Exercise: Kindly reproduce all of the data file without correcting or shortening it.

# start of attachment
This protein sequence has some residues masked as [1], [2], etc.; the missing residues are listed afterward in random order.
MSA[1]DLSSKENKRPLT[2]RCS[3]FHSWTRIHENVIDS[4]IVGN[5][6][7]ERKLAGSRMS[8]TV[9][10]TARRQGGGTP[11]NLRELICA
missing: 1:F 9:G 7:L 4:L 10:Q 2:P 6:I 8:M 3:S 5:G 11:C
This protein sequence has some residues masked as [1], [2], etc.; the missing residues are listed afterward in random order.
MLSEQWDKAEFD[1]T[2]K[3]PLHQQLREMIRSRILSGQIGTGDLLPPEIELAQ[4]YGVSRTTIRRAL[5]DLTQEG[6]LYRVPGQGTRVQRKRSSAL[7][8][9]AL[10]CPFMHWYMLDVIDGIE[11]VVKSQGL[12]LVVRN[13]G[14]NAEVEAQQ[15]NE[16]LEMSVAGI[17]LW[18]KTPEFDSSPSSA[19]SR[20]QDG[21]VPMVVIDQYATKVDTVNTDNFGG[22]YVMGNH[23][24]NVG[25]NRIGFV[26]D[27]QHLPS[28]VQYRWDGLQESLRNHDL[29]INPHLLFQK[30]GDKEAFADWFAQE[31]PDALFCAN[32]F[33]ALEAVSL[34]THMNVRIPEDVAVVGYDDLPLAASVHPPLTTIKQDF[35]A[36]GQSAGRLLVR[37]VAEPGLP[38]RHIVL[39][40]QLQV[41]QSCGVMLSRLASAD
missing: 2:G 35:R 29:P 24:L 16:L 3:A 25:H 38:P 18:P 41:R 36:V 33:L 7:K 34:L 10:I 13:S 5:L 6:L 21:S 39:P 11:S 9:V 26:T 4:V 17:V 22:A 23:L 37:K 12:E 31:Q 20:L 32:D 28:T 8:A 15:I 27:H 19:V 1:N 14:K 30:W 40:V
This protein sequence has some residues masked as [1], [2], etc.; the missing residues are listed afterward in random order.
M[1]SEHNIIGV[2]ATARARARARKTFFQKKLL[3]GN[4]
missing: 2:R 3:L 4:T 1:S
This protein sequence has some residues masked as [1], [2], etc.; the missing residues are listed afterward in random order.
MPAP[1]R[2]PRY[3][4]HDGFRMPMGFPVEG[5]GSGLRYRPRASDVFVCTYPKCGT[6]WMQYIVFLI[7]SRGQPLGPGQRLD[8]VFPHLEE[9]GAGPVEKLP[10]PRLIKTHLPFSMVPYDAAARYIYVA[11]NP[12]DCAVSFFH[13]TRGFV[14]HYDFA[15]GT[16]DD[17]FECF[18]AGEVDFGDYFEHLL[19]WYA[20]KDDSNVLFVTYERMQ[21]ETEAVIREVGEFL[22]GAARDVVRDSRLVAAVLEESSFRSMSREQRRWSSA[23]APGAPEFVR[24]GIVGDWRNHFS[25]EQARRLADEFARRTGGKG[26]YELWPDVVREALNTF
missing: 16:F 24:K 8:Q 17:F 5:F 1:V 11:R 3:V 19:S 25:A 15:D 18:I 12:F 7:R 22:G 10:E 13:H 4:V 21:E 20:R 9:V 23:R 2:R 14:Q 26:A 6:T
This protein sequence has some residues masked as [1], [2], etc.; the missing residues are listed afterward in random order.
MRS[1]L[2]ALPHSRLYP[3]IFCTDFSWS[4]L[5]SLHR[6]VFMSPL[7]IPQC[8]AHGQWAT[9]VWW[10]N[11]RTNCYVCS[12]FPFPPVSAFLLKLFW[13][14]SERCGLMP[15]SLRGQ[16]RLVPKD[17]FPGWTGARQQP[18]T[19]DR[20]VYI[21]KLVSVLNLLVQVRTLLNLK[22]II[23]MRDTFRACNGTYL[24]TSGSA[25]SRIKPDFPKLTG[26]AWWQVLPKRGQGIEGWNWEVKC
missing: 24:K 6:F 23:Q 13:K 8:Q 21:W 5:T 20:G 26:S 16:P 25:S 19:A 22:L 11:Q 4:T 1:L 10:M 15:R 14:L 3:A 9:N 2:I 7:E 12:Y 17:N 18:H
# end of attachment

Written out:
This protein sequence has some residues masked as [1], [2], etc.; the missing residues are listed afterward in random order.
MSA[1]DLSSKENKRPLT[2]RCS[3]FHSWTRIHENVIDS[4]IVGN[5][6][7]ERKLAGSRMS[8]TV[9][10]TARRQGGGTP[11]NLRELICA
missing: 1:F 9:G 7:L 4:L 10:Q 2:P 6:I 8:M 3:S 5:G 11:C
This protein sequence has some residues masked as [1], [2], etc.; the missing residues are listed afterward in random order.
MLSEQWDKAEFD[1]T[2]K[3]PLHQQLREMIRSRILSGQIGTGDLLPPEIELAQ[4]YGVSRTTIRRAL[5]DLTQEG[6]LYRVPGQGTRVQRKRSSAL[7][8][9]AL[10]CPFMHWYMLDVIDGIE[11]VVKSQGL[12]LVVRN[13]G[14]NAEVEAQQ[15]NE[16]LEMSVAGI[17]LW[18]KTPEFDSSPSSA[19]SR[20]QDG[21]VPMVVIDQYATKVDTVNTDNFGG[22]YVMGNH[23][24]NVG[25]NRIGFV[26]D[27]QHLPS[28]VQYRWDGLQESLRNHDL[29]INPHLLFQK[30]GDKEAFADWFAQE[31]PDALFCAN[32]F[33]ALEAVSL[34]THMNVRIPEDVAVVGYDDLPLAASVHPPLTTIKQDF[35]A[36]GQSAGRLLVR[37]VAEPGLP[38]RHIVL[39][40]QLQV[41]QSCGVMLSRLASAD
missing: 2:G 35:R 29:P 24:L 16:L 3:A 25:H 38:P 18:P 41:R 36:V 33:L 7:K 34:L 10:I 13:S 5:L 6:L 21:S 39:P 11:S 9:V 26:T 4:V 17:V 22:A 23:L 37:K 12:E 31:Q 20:L 32:D 28:T 8:A 15:I 27:H 19:V 1:N 14:K 30:W 40:V
This protein sequence has some residues masked as [1], [2], etc.; the missing residues are listed afterward in random order.
M[1]SEHNIIGV[2]ATARARARARKTFFQKKLL[3]GN[4]
missing: 2:R 3:L 4:T 1:S
This protein sequence has some residues masked as [1], [2], etc.; the missing residues are listed afterward in random order.
MPAP[1]R[2]PRY[3][4]HDGFRMPMGFPVEG[5]GSGLRYRPRASDVFVCTYPKCGT[6]WMQYIVFLI[7]SRGQPLGPGQRLD[8]VFPHLEE[9]GAGPVEKLP[10]PRLIKTHLPFSMVPYDAAARYIYVA[11]NP[12]DCAVSFFH[13]TRGFV[14]HYDFA[15]GT[16]DD[17]FECF[18]AGEVDFGDYFEHLL[19]WYA[20]KDDSNVLFVTYERMQ[21]ETEAVIREVGEFL[22]GAARDVVRDSRLVAAVLEESSFRSMSREQRRWSSA[23]APGAPEFVR[24]GIVGDWRNHFS[25]EQARRLADEFARRTGGKG[26]YELWPDVVREALNTF
missing: 16:F 24:K 8:Q 17:F 5:F 1:V 11:R 3:V 19:S 25:A 15:D 18:I 12:F 7:R 22:G 10:E 13:H 4:V 21:E 20:R 9:V 23:R 2:R 14:Q 26:A 6:T
This protein sequence has some residues masked as [1], [2], etc.; the missing residues are listed afterward in random order.
MRS[1]L[2]ALPHSRLYP[3]IFCTDFSWS[4]L[5]SLHR[6]VFMSPL[7]IPQC[8]AHGQWAT[9]VWW[10]N[11]RTNCYVCS[12]FPFPPVSAFLLKLFW[13][14]SERCGLMP[15]SLRGQ[16]RLVPKD[17]FPGWTGARQQP[18]T[19]DR[20]VYI[21]KLVSVLNLLVQVRTLLNLK[22]II[23]MRDTFRACNGTYL[24]TSGSA[25]SRIKPDFPKLTG[26]AWWQVLPKRGQGIEGWNWEVKC
missing: 24:K 6:F 23:Q 13:K 8:Q 21:W 5:T 20:G 26:S 16:P 25:S 19:A 22:L 11:Q 4:T 1:L 10:M 15:R 14:L 3:A 9:N 2:I 7:E 12:Y 17:N 18:H